Quantifying where the Lakers' television ratings could bottom out is a bit harder.
Nielsen ratings for the Lakers in the Los Angeles market are at an all-time low, dipping below a 2.00 rating for the first time, according to the ratings firm.
The Lakers' 1.95 rating on
David Carter, executive director of the USC Sports Business Institute, said the Lakers have not reached the point in which their ratings decline is irreversible.
"As long as the fans believe that the Buss family is doing everything it can to put a winning product on the court, they will allow them some time," Carter said Tuesday, referring to the team's owners. "A major injury and maybe some bad bounces, I think fans understand that.
"But if fans believe there is an ongoing issue with draft selections and trades and player personnel overall that results in consistent 25-win seasons or the like, then I think the fans become really concerned."
The Lakers (13-40) are on pace for the worst winning percentage in the franchise's 66-year history. Making them all the harder to watch has been the absence of veteran stars
Nash has missed the entire season because of nerve irritation in his back and hamstrings, Randle broke his right leg in the season opener and Bryant tore his rotator cuff late last month.
TNT, ABC and
The Lakers' TV ratings have declined in each of the three seasons they have partnered with TWC, which is paying the team $5 billion over 25 years. The team's ratings are down 57% from only two years ago, when it posted a 4.63 during
"We are proud of our extensive partnership with the Lakers as we continue to offer all Lakers fans the most comprehensive live game coverage and Lakers-centric original programming ever," a TWC spokesperson said.
Carter said the Lakers benefit from a brand that remains strong with season ticket-holders, insulating them from a ratings drop.
"It's still a hot property to attend whether you're from L.A. or coming to town, so they have some things going for them that really help them protect the floor, if you will, in terms of ratings," Carter said.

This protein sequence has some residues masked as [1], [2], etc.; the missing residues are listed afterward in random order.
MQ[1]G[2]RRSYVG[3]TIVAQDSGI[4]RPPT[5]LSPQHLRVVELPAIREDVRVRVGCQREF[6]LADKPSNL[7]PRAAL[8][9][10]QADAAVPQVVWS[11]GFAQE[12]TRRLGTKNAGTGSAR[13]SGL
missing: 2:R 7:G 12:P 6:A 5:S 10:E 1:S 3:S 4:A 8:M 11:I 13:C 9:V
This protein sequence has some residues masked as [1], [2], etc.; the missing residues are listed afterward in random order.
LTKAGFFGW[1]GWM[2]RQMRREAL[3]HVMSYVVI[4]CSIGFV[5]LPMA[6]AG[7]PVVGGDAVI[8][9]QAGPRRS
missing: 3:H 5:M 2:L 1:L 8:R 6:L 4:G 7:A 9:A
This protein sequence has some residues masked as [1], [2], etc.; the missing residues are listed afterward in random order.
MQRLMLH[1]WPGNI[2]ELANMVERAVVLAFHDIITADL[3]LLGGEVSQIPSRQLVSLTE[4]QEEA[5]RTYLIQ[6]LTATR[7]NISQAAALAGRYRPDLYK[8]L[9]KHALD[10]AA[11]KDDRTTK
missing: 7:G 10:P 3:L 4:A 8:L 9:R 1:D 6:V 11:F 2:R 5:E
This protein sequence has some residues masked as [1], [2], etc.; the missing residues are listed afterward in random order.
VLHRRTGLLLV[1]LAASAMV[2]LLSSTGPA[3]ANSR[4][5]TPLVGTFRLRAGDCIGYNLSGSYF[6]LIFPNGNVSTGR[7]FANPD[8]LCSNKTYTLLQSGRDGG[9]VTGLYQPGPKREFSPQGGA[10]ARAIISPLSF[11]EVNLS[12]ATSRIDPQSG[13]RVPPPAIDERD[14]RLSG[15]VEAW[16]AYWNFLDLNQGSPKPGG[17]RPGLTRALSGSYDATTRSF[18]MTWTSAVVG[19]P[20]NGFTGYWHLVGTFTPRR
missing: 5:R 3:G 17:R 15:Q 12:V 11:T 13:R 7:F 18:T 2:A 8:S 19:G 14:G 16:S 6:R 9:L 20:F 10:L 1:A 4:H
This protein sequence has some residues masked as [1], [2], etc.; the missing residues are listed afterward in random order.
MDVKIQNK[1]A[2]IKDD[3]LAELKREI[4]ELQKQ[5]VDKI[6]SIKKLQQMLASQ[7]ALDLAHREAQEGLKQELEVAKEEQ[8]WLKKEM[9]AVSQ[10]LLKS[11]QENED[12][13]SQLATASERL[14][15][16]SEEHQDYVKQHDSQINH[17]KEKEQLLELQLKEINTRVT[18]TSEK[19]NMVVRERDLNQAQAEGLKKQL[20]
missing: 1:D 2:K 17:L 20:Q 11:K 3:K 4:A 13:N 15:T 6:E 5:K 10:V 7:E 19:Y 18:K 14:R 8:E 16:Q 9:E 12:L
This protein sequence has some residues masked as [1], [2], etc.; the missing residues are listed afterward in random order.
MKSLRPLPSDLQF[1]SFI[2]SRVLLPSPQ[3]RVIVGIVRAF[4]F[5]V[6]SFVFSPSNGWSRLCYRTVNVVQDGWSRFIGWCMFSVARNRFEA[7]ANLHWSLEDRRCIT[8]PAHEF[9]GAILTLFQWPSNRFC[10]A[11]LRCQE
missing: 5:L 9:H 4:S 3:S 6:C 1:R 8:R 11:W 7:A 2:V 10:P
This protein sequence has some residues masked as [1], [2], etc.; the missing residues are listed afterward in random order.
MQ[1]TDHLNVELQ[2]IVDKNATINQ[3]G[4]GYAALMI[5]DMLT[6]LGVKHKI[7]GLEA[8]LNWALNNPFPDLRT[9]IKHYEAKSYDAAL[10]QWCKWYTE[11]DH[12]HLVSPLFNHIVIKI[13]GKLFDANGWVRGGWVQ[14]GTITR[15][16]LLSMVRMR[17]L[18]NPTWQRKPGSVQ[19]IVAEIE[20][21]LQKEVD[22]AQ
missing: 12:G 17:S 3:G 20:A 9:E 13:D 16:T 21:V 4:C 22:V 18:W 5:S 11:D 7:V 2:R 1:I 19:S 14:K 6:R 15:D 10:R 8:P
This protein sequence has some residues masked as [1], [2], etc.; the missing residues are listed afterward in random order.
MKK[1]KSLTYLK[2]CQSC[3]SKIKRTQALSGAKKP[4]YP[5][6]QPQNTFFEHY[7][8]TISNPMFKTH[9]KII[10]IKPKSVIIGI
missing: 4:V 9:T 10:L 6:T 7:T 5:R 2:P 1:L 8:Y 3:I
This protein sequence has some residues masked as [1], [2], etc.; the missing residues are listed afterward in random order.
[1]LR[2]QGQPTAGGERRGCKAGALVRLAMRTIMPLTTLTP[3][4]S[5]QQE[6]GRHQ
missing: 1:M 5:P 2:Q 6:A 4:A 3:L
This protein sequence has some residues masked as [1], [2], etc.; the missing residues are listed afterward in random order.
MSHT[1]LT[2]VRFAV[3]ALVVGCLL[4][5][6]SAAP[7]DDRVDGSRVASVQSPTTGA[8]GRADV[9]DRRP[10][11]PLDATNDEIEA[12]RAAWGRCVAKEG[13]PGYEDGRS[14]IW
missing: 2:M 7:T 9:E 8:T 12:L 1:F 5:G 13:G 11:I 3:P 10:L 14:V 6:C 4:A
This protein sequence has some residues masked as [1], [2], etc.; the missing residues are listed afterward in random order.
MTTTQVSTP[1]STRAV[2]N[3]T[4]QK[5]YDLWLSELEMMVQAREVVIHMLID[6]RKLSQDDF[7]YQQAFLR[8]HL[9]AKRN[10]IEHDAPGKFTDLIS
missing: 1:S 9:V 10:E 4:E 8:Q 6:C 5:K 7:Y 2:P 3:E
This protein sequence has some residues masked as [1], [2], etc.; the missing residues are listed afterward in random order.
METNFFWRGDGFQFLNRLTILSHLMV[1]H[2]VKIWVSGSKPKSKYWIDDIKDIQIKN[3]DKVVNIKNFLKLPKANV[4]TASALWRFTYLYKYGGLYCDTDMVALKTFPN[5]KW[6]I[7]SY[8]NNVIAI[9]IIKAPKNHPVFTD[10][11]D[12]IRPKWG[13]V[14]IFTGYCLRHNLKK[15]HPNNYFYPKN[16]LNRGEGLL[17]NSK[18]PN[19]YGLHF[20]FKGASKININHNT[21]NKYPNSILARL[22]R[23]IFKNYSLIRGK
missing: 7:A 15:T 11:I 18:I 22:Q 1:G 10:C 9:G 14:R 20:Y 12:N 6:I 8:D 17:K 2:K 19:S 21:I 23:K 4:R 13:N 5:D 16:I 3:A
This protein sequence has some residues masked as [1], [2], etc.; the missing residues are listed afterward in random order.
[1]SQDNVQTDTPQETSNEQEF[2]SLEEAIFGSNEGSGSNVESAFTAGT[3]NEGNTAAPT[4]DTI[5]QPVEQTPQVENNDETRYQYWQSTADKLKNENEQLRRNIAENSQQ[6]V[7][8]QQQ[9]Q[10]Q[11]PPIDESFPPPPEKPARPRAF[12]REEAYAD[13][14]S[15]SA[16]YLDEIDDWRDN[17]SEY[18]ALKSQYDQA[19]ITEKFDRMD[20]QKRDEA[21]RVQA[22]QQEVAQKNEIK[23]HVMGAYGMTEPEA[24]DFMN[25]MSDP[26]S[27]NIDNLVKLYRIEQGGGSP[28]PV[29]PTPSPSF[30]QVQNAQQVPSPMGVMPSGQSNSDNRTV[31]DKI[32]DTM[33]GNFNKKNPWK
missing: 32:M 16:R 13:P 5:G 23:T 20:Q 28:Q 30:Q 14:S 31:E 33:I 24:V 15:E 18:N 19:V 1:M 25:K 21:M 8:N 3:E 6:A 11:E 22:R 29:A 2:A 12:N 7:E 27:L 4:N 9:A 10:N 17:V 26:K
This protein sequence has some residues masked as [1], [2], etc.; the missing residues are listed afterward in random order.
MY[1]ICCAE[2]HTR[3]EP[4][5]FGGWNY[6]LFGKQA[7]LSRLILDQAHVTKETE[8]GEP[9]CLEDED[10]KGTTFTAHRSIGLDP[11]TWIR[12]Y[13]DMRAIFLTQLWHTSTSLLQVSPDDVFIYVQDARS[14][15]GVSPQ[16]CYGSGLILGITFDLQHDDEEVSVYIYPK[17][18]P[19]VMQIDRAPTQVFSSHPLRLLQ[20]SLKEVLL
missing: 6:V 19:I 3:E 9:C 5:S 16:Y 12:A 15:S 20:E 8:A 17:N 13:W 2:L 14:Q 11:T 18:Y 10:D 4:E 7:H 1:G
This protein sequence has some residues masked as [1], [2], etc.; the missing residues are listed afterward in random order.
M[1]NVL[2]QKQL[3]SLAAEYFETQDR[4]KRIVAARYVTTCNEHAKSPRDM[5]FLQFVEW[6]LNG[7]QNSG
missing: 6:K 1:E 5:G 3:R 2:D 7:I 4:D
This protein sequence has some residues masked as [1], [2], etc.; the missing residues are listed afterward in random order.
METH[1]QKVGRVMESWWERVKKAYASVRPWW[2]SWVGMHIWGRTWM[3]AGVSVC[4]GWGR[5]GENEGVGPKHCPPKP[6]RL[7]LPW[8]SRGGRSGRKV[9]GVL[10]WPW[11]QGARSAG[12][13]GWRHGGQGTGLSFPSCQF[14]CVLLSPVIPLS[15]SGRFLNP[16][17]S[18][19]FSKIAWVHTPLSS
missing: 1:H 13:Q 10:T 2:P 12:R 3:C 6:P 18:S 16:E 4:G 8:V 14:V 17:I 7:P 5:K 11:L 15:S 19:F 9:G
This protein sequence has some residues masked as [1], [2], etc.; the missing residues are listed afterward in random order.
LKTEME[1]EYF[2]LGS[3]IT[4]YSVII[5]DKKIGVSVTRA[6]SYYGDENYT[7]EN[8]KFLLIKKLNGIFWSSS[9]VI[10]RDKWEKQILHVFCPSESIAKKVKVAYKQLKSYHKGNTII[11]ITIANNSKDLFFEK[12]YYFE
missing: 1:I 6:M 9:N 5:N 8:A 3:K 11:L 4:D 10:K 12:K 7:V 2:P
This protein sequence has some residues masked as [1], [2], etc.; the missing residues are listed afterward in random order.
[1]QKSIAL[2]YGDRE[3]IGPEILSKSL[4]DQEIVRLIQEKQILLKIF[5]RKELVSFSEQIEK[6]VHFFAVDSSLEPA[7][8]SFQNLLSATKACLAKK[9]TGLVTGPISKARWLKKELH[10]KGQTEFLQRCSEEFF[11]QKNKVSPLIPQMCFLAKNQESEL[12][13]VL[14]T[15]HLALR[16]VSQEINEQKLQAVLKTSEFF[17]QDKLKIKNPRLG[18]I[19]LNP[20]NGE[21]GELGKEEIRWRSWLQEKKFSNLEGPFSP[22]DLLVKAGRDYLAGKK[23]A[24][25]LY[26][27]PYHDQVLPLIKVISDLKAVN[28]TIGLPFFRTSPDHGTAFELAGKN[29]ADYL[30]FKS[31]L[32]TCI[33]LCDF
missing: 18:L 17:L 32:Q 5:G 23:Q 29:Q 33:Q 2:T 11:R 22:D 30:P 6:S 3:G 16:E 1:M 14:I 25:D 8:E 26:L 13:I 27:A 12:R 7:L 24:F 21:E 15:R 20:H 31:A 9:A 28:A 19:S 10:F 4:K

"But the other side of it is what happens if these ratings continue to fall? What is that doing to advertising rates? The Lakers are certainly guaranteed a payment from Time Warner, but to what extent is Time Warner going to be compromised if the ratings continue to drop and they've dropped by more than half over a couple of years?"
The Clippers (35-19) are only one game worse than they were at this point last season on the way to a franchise-record 57 victories. They also had avoided injuries to top players before All-Star forward Blake Griffin was diagnosed last week with a staph infection in his right elbow that required surgery.
Griffin is expected to be sidelined for at least two more weeks.
The Clippers are in the next-to-last season of their contract with Prime Ticket.
"The schedule has presented several challenges thus far, including fewer prime-time games and multiple matchups versus marquee events such as Monday Night Football," said Steve Simpson, senior vice president and general manager of
Carter said the Clippers are not going to enjoy a ratings boost simply because their cross-town rival is having another bad season.
"The Clippers are playing very, very well throughout the course of the season, but I don't think just because they are likely to win 60 games that people necessarily just say, 'Oh my God, I'm going to become a Clippers fan,'" Carter said.
"This is really a Lakers town, so for the Clippers to pick up fans, they have to pick up new fans, the next generation of fans who isn't aligned yet with a team, that likes the pomp and circumstance of [owner Steve] Ballmer, the energy that [point guard Chris] Paul and Griffin and others bring to the team. If they can build that fan base among younger fans and viewers, then as they grow up they become long-term customers of the Clippers."